SPARK is working to form more partnerships in the community and at the Indian Mound Mall.
June 14 was busy day at the two SPARK locations at the Indian Mound Mall.
Inside SPARK Employment Strategies — located between Dick’s Sporting Goods and Ulta Beauty — participants were hard at work creating shields and putting little red superhero capes on bottles of water.
At the art studio Blend, located next to Dunkin’s Diamonds, artists were taking a break from their typical studio art projects to give back to the community —turning ordinary lollipops into super suckers, taping tiny capes and super hero logos on each one.
The group had just finished up helping the mall host a Dino Dig that brought close to 300 people to the mall. But there was no time to sit on their laurels. The mall was hosting a superhero-themed Father’s Day event on June 17 and the SPARK participants had lots to do to get ready.
Some of them were even planning to volunteer to help during the event.
With two locations in Heath, SPARK has become an integral part of the community of businesses that make up the mall.
For Kati Sheets, a Blend artist, being in the mall and helping out with events is a fun way to give back. But it has also given her valuable experience working with others.
SPARK participants aren’t the only ones to benefit from the partnership, said Linnea Gold, mall marketing director.
“I can’t do this job without them, they are so important to me,” she said. “They are the best support for me and I enjoy my job more because of them.”
‘Bridging the gap’
With a background as an adult day services provider, SPARK has developed strong ties to the Licking County community.
In 2015, the agency decided to take a new step, said Rochelle Andrews, site coordinator for SPARK Employment Strategies and Blend.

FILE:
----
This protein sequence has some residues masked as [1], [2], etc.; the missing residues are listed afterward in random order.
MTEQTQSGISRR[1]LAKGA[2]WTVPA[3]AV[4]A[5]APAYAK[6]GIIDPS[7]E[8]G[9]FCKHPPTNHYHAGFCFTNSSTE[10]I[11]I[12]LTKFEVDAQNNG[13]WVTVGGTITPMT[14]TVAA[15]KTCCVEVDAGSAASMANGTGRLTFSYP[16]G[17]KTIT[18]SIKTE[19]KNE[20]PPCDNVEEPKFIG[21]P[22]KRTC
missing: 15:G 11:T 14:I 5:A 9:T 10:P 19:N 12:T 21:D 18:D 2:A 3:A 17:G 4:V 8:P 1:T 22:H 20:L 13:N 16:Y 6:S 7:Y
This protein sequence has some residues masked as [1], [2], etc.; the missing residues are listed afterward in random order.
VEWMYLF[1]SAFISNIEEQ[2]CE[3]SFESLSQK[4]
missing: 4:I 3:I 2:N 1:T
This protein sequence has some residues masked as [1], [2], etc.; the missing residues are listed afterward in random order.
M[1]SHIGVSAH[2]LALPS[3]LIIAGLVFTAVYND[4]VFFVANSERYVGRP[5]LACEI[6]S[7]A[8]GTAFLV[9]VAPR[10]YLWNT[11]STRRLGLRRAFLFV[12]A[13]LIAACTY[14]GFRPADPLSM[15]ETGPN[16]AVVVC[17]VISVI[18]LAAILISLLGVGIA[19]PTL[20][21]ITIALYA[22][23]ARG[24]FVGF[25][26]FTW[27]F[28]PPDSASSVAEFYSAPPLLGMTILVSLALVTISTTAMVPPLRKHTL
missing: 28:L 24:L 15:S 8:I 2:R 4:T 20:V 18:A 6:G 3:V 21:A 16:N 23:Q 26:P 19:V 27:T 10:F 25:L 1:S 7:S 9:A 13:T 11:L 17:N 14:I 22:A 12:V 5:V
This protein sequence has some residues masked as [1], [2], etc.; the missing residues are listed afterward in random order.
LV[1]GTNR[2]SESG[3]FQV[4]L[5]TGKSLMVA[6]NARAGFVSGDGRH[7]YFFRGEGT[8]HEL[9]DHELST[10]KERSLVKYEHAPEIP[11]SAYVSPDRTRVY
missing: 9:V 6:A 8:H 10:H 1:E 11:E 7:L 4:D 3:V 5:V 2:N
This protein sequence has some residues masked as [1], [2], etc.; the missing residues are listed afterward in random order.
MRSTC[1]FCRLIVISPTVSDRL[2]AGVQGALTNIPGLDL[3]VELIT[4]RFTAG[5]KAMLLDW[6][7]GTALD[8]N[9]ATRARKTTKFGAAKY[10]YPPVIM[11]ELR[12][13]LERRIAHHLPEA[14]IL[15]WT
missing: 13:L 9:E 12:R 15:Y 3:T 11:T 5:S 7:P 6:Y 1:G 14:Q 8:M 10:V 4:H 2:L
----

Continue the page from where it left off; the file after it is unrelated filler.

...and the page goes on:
The manager for the Indian Mound Mall approached SPARK about moving some of its programs into a space at the mall.
For the SPARK leadership, it seemed like a logical next step, Rochelle said.
“We were looking for opportunities to be more integrated and less in our centers,” she said.
SPARK’s Inspiration Station and SPARK Academy moved into the mall and merged into the new SPARK Employment Strategies, or S.E.S.
Blend, formerly known as Studio SPARK, also moved into a mall space.
Both places gradually found their niche, Rochelle said.
To coincide with its mission of supporting people looking for community employment and helping them gain important skills to reach their employment goals, S.E.S. started SPARK Professional Apparel. The retail location sells clothing to the general public and offers free clothing to anyone preparing for a job interview or employment who doesn’t have appropriate attire. SPARK participants gain experience helping out at the location.
SPARK was recently awarded a Building Innovative Service Models grant from the Ohio Department of Developmental Disabilities to continue expanding its presence in the community.
As they work through the planning process, the relationships they have built in the mall will provide a great foundation, Rochelle said.